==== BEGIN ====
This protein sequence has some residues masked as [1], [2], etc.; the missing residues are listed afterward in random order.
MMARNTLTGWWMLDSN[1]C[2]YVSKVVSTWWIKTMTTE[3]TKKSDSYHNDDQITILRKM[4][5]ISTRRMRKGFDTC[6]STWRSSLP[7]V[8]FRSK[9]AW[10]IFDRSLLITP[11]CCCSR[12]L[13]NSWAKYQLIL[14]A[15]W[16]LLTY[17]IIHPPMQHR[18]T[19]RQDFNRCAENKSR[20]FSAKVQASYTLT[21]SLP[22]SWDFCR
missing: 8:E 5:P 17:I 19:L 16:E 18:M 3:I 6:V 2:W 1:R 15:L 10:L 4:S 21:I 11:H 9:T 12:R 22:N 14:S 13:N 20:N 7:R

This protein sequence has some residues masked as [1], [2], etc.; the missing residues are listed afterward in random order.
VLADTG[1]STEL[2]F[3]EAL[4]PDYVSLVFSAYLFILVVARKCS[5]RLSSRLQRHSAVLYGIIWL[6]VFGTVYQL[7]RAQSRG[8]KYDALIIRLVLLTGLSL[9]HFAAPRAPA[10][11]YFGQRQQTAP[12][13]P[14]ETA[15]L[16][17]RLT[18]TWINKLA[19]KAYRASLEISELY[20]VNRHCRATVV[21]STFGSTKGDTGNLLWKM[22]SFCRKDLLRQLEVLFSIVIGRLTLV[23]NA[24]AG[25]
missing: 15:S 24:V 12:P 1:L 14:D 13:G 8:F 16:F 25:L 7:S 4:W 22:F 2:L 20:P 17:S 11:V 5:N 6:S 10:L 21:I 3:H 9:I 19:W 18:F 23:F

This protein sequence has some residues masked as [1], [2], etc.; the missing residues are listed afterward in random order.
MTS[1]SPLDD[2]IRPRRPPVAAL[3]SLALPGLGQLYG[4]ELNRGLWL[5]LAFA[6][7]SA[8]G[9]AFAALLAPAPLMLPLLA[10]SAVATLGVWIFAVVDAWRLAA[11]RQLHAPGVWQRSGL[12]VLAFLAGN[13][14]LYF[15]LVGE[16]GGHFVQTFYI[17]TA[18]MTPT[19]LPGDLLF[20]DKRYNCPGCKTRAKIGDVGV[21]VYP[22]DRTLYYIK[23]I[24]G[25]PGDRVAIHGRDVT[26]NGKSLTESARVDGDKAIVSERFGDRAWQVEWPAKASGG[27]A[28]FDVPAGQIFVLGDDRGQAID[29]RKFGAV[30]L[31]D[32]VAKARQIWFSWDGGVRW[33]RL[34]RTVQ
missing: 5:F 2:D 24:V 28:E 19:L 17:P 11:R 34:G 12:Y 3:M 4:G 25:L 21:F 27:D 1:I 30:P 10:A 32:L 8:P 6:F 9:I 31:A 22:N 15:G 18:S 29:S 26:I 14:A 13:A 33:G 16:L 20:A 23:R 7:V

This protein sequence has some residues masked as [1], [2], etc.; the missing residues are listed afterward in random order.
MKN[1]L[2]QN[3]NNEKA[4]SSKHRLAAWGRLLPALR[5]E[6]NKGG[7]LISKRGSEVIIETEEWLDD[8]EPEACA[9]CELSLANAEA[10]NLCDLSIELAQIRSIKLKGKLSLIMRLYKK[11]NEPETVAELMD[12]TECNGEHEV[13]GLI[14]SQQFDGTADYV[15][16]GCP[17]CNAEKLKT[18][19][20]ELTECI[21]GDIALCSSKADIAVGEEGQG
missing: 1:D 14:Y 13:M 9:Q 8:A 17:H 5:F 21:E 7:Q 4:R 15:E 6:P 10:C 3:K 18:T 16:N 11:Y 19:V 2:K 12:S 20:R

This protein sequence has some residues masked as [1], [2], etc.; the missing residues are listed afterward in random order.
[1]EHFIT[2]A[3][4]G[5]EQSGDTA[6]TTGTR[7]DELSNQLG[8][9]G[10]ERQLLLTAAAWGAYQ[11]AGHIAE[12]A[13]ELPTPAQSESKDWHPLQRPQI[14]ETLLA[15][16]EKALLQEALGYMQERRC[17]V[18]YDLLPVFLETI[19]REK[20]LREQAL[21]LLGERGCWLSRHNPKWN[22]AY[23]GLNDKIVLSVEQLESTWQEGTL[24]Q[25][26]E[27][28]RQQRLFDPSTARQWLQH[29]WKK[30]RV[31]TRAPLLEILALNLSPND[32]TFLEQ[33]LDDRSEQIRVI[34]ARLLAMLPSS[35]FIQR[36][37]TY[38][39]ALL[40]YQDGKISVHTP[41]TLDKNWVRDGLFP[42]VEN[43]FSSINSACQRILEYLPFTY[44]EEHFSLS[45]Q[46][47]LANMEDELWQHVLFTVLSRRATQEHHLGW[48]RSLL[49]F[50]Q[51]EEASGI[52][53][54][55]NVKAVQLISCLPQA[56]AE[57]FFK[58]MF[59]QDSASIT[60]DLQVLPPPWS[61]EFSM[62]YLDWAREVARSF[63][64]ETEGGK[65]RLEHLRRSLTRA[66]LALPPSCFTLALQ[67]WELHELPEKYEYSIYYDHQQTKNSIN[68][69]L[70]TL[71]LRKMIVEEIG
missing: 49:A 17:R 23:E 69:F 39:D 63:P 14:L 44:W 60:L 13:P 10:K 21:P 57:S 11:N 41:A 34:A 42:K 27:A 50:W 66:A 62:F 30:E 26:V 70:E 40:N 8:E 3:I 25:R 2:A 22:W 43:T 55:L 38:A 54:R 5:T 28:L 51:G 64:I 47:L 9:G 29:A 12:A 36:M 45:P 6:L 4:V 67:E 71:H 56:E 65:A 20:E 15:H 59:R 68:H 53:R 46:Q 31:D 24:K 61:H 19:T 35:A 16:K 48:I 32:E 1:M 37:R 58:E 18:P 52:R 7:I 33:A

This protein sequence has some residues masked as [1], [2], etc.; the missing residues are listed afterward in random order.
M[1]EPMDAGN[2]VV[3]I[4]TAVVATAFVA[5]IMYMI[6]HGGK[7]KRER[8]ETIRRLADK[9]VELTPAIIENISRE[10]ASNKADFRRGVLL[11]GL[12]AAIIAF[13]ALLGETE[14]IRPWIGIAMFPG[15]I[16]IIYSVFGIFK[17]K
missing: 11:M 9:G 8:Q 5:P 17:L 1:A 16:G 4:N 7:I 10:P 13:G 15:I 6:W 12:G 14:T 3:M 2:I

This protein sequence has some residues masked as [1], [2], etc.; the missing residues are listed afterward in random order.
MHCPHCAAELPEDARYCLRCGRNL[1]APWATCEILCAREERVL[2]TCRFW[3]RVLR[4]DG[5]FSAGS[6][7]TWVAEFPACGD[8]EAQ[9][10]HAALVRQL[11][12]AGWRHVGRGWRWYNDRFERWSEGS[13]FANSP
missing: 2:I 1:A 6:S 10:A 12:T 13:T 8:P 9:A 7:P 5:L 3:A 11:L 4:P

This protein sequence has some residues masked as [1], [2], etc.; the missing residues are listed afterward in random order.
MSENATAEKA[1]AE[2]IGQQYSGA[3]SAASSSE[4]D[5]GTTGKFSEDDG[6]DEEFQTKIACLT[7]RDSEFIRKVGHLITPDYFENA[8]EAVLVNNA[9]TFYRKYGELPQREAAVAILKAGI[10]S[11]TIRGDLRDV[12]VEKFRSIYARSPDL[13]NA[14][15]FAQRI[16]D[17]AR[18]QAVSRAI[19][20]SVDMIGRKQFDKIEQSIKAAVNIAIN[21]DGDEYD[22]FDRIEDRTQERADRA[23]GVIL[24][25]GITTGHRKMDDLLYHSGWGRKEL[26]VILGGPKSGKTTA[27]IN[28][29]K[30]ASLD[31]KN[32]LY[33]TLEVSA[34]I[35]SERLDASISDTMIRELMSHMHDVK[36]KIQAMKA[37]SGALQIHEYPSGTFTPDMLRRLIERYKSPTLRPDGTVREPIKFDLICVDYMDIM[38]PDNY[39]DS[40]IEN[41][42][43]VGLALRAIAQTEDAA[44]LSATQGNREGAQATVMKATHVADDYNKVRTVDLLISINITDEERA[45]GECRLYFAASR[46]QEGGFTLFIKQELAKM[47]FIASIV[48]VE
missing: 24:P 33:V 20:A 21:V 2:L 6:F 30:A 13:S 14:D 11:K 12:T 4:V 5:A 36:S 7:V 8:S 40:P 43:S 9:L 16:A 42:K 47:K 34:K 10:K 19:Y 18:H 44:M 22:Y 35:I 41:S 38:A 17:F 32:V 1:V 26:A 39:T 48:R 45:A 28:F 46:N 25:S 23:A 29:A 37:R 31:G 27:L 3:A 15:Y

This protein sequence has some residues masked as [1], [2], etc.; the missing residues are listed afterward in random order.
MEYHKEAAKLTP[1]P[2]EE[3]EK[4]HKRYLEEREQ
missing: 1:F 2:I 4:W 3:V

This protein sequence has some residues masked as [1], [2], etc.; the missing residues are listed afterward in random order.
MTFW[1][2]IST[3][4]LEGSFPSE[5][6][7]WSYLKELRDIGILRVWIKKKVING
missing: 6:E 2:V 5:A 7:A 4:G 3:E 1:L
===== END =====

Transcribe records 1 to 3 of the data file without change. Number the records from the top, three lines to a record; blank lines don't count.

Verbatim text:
This protein sequence has some residues masked as [1], [2], etc.; the missing residues are listed afterward in random order.
MMARNTLTGWWMLDSN[1]C[2]YVSKVVSTWWIKTMTTE[3]TKKSDSYHNDDQITILRKM[4][5]ISTRRMRKGFDTC[6]STWRSSLP[7]V[8]FRSK[9]AW[10]IFDRSLLITP[11]CCCSR[12]L[13]NSWAKYQLIL[14]A[15]W[16]LLTY[17]IIHPPMQHR[18]T[19]RQDFNRCAENKSR[20]FSAKVQASYTLT[21]SLP[22]SWDFCR
missing: 8:E 5:P 17:I 19:L 16:E 18:M 3:I 6:V 2:W 1:R 15:L 10:L 4:S 21:I 11:H 9:T 12:R 22:N 14:S 13:N 20:N 7:R

This protein sequence has some residues masked as [1], [2], etc.; the missing residues are listed afterward in random order.
VLADTG[1]STEL[2]F[3]EAL[4]PDYVSLVFSAYLFILVVARKCS[5]RLSSRLQRHSAVLYGIIWL[6]VFGTVYQL[7]RAQSRG[8]KYDALIIRLVLLTGLSL[9]HFAAPRAPA[10][11]YFGQRQQTAP[12][13]P[14]ETA[15]L[16][17]RLT[18]TWINKLA[19]KAYRASLEISELY[20]VNRHCRATVV[21]STFGSTKGDTGNLLWKM[22]SFCRKDLLRQLEVLFSIVIGRLTLV[23]NA[24]AG[25]
missing: 15:S 24:V 12:P 1:L 14:D 13:G 8:F 16:F 25:L 7:S 4:W 22:F 2:L 20:P 17:S 11:V 5:N 6:S 10:L 21:I 3:H 9:I 19:W 18:F 23:F

This protein sequence has some residues masked as [1], [2], etc.; the missing residues are listed afterward in random order.
MTS[1]SPLDD[2]IRPRRPPVAAL[3]SLALPGLGQLYG[4]ELNRGLWL[5]LAFA[6][7]SA[8]G[9]AFAALLAPAPLMLPLLA[10]SAVATLGVWIFAVVDAWRLAA[11]RQLHAPGVWQRSGL[12]VLAFLAGN[13][14]LYF[15]LVGE[16]GGHFVQTFYI[17]TA[18]MTPT[19]LPGDLLF[20]DKRYNCPGCKTRAKIGDVGV[21]VYP[22]DRTLYYIK[23]I[24]G[25]PGDRVAIHGRDVT[26]NGKSLTESARVDGDKAIVSERFGDRAWQVEWPAKASGG[27]A[28]FDVPAGQIFVLGDDRGQAID[29]RKFGAV[30]L[31]D[32]VAKARQIWFSWDGGVRW[33]RL[34]RTVQ
missing: 5:F 2:D 24:V 28:E 19:L 17:P 11:R 34:G 12:Y 3:M 4:G 25:L 21:F 27:D 1:I 30:P 10:A 32:L 8:P 6:F 9:I 31:A 22:N 15:G 18:S 29:S 26:I 14:A 13:A 33:G 16:L 20:A 23:R 7:V